The small, peaceful, sublime town of Torri del Benaco is situated on the eastern shore of Lake Garda, where the lake narrows and the terrain becomes increasingly mountainous.
The layout of Torri del Benaco, or Castrum Turrium as it was known, dates back to Roman times. In 905, after Rome had fallen, fortifications whose remains are still visible were constructed to repel the Barbarian hordes.
In 1383 the castle, whose towers and walls are so well preserved, was built, partly on a more ancient fortification, by the last member of the Scaliger family. This added to a defence system that stretched back to the 10th century, when Torri del Benaco was of great strategic importance to the Lake Garda area.
In 1405 it came under the control of the Venetian Republic, and this lasted until 1797. During this time the important19 strong Council met here. Eventually, in 1866, it became part of the kingdom of Italy.
Unfortunately not many of the ferries that criss-cross the lake stop at Torri del Benaco. For up to date information you can check out the timetable at www.navigazionelaghi.it
A traghetto (car ferry) makes regular direct crossings to Maderno on the western shore.
Torri del Benaco can be reached by the bus service that runs between Riva del Garda and Verona (stopping points include Torbole, Malcesine, Garda, Bardolino, Lazise and Peschiera). Riva to Verona is a journey of over 2 hours, so delays are very possible, and should be borne in mind if you have a connection to make. The bus stop’s digital display of expected arrival times keeps you well informed.
The historic town
Many have waxed lyrical, and rightly so, about their experience of arriving by ferry. However, the approach by foot from the main road can also make a deep impression – just a few paces down via F. Lavanda and the beauty of Torri del Benaco’s small centre is dramatically revealed. The tranquil P. Calderini embraces the colourful, oval, olive tree fringed harbour. Cafes and restaurants offer the opportunity to relax with a morning cappuccino or an afternoon glass of wine. Alternatively you can sit on one of the benches and quietly soak up the ambience.
Around P. Calderini there are buildings of historic interest, including the small, white chapel, Santissma Trinita, which is tucked away in a corner at the entrance to the main shopping street. Overlooking the harbour, Albergo Gardesana, built in 1452, is where the Captain of the Lake presided over Council meetings during the time of Venetian rule. Over the course of the 20th century its many famous guests included: Winston Churchill, Lawrence Olivier, Vivien Leigh, Stephen Spender, Max Ernst, Kim Novak, King Juan Carlos, Isabelle Allende, Maria Callas, Beniamino Gili, Fabio Testi, Jacques Piccard and Vittorio Gassman.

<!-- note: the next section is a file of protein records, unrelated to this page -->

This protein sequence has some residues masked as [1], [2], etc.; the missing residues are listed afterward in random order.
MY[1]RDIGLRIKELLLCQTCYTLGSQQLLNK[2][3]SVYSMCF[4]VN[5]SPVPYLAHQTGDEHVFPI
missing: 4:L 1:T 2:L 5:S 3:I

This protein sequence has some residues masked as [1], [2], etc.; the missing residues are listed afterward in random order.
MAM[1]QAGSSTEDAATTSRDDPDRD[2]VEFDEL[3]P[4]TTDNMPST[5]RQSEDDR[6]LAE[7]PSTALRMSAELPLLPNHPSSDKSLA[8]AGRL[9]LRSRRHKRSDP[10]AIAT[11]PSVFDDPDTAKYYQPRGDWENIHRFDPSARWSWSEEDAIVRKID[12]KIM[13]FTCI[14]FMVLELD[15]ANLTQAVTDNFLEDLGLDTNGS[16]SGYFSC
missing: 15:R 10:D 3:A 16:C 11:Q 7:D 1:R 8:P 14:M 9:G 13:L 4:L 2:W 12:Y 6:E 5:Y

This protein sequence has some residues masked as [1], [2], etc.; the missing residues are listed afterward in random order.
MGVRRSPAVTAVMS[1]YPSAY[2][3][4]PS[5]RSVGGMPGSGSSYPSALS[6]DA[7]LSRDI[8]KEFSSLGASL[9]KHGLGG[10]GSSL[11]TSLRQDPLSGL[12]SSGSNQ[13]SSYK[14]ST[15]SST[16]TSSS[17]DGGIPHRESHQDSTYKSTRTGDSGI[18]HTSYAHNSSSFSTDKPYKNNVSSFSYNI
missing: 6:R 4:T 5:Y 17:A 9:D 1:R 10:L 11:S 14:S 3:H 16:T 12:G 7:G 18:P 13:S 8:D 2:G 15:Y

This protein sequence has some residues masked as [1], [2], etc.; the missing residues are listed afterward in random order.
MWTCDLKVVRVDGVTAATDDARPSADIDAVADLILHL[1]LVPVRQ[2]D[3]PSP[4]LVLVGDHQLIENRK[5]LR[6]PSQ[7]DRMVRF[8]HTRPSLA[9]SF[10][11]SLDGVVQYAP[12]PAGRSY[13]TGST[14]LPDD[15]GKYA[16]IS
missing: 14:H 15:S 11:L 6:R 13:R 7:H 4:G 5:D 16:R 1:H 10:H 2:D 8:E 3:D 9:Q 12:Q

Watching over the harbour is the imposing Scaliger castle, whose three towers are linked by perimeter walls. It now houses an ethnographic museum that includes sections devoted to lake fishing, olive growing and the famous rock carvings.
The short shopping streets are mercifully virtually free of tourist paraphernalia. The attractive promenade has benches from which you can enjoy the view of the lake and the not too distant low mountains on the western shore. The lakeside restaurants have enhanced their seating capacity by the addition of very appealing, covered wooden platforms that extend over the lake – it is difficult to imagine a more perfect setting for a romantic meal on a warm summer’s evening.
Close by is Piazza Chiesa, with its impressive church Santi Pietro and Paola. Next to the church is the majestic tower, built by Berengarius 1 in the 10th century, which formed part of the old fortifications.
The timeless tranquillity of Torri del Benaco soothes mind and body, making life’s tribulations seem more bearable. An elderly André Gide, after residing here from July 22 to September 13 in 1948, confessed that the memory would give him the strength to endure the long winter.
When planning a visit to Torri del Benaco bear in mind that Monday is market day.